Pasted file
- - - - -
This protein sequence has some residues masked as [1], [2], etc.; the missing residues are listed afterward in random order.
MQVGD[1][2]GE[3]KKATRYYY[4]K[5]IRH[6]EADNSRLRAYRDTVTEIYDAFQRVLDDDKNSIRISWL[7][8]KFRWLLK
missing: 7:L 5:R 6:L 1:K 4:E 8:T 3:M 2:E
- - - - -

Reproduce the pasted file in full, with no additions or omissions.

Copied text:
This protein sequence has some residues masked as [1], [2], etc.; the missing residues are listed afterward in random order.
MQVGD[1][2]GE[3]KKATRYYY[4]K[5]IRH[6]EADNSRLRAYRDTVTEIYDAFQRVLDDDKNSIRISWL[7][8]KFRWLLK
missing: 7:L 5:R 6:L 1:K 4:E 8:T 3:M 2:E